Across many centuries Christians have fasted during Lent, although latterly the practice of actually going without meals has largely fallen into disuse. Lots of people will “give something up” for Lent - biscuits, chocolates, alcohol - and many others will take something on - a little extra prayer time, helping out at the charity shop, collecting some money for a charity, going to a Lent study group, reading a spiritual book or taking on some extra bible reading. Now all these things are very good and not to be dismissed as unworthy at all, but they seem to me to fall short of the mark of fasting.
I think that many of us consider fasting to be a rather old fashioned or primitive activity with little value in itself. We tend to be a little dismissive generally of things that we think are done “for their own sake.” Everything has to have a measurable benefit or it’s not worth doing. I think that’s a shame.
Fasting can achieve a good deal in the Christian life, and here area a few things it can achieve. First, going without food is a very timely reminder for us that we need food to survive. It seems a very obvious thing to say but food today, in the affluent part of the world in which we live is easily come by. To be sure, we may work very hard to earn the money we need to buy food (and other essentials) that we need for life but almost all of us have more than enough money to provide the essentials. Indeed, we spend a smaller percentage of our income on food than at any time in our history. Most of us don’t labour directly for food. Relatively few of grow our own food in our gardens, and even few of us provide our own meat for the table. It may not be the most pleasant chore but it is very easy to buy all we need in the local supermarket, and, with the convenience foods many of us use, preparing meals is easier than it’s ever been - and don’t forget how often we eat out or get a take away (much more often than past generations). This ease with which we feed ourselves can lead to us taking food for granted (the fact that in Britain we throw away about a third of our food suggests that this is the case). So, just going a little hungry reminds us that we need food. When it’s not there we miss it, we’re made more aware of it and we appreciate it more when we break our fast.
Fasting can also help us to get a clearer perspective on our needs. Going without a meal, or even a day’s food, will remind us that we can mange with a lot less than we normally eat. In our affluent society most of us eat much more than we need to survive. So much more that some of us are actually eating unhealthy amounts of food. Obesity is a real problem facing our society, but whether we are overweight or not we could almost all get by with considerably less. Fasting can help us to recognize what is enough and give us a glimpse of the difference between our needs and our wants. That is a difficult concept for us today, I think, bombarded as we are with advertisement which tell us that we need this or that product, and that our life will be enhanced by owning it. Our needs are basic indeed, and food is one of them. And just as with food so with other things. We have many more possessions than we need. That’s not a terrible thing in itself but it is good to be reminded of the fact from time to time.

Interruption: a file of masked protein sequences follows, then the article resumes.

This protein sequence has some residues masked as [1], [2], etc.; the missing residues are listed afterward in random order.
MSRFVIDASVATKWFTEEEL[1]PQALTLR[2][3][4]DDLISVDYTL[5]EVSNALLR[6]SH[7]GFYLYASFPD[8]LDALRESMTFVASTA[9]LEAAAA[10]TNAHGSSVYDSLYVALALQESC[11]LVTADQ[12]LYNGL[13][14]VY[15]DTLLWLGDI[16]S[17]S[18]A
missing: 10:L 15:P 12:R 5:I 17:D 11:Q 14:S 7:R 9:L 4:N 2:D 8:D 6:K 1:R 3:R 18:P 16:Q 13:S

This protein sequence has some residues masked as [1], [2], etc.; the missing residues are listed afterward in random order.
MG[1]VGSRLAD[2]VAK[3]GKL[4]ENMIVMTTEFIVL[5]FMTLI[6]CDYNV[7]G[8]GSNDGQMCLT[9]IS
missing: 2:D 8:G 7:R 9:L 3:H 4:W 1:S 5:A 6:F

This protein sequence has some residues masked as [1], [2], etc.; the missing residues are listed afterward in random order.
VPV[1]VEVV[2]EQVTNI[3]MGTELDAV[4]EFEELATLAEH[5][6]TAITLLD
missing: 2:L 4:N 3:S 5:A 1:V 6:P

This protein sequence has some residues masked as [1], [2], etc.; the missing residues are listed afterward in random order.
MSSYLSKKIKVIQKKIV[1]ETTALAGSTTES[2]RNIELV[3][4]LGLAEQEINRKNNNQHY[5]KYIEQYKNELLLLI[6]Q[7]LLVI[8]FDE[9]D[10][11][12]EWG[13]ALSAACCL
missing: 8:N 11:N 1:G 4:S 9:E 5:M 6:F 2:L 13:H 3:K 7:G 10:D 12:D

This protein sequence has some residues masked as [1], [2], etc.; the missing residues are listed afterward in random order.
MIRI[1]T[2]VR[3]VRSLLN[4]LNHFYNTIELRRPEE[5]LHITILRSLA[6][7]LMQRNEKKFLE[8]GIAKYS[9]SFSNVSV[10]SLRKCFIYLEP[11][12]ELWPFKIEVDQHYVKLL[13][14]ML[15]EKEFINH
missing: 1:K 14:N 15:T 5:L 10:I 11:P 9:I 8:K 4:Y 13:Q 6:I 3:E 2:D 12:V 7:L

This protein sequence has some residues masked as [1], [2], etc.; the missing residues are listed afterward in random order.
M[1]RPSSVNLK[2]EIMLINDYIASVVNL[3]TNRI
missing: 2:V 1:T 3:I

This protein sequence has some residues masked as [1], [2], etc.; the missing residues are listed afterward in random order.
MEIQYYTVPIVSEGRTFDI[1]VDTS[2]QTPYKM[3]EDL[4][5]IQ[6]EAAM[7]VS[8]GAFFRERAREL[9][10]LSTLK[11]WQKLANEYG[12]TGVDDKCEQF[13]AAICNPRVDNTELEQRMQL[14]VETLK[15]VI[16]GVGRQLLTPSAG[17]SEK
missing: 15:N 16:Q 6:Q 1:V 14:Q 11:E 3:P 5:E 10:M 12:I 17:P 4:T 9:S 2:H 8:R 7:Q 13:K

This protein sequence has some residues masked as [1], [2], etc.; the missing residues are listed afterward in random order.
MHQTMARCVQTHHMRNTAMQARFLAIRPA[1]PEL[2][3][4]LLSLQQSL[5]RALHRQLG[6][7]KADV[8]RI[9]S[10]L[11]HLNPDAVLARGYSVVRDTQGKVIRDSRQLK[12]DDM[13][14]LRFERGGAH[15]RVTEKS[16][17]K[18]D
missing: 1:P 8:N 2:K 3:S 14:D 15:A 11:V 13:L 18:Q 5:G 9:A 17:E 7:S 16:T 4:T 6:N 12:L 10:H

A consequence of being reminded of the difference between what we need and what we want should be to make us more aware of the needs of others. While we have more than we need we should be aware that there are many in our world who have much less than they need. Insufficient food, a lack of clean drinking water, poor quality housing, not enough education, lack of opportunity for work. If fasting can make us aware of our needs it should also make us more aware of the needs of those who genuinely have less than enough to live on. One might even hope that it would make us more ready to share what we have with those who have nothing. That might mean giving up time to work for a charity, giving money for the relief of hunger or poverty, or getting involved in campaigning for justice for the world’s poor. In this way fasting can make more socially aware.
Fasting may also mean that we spend less on food and therefore have more to spend on other things and perhaps one of those other things could be the relief of poverty or sickness or the reduction of illiteracy in the world.
These are only a few of things that fasting can achieve if undertaken in a spirit of seriousness and self-examination. It really can make a difference to the world - and to you.
And I’ve not even mentioned how our relationship with God can be deepened. I’ll leave that to you to think about now.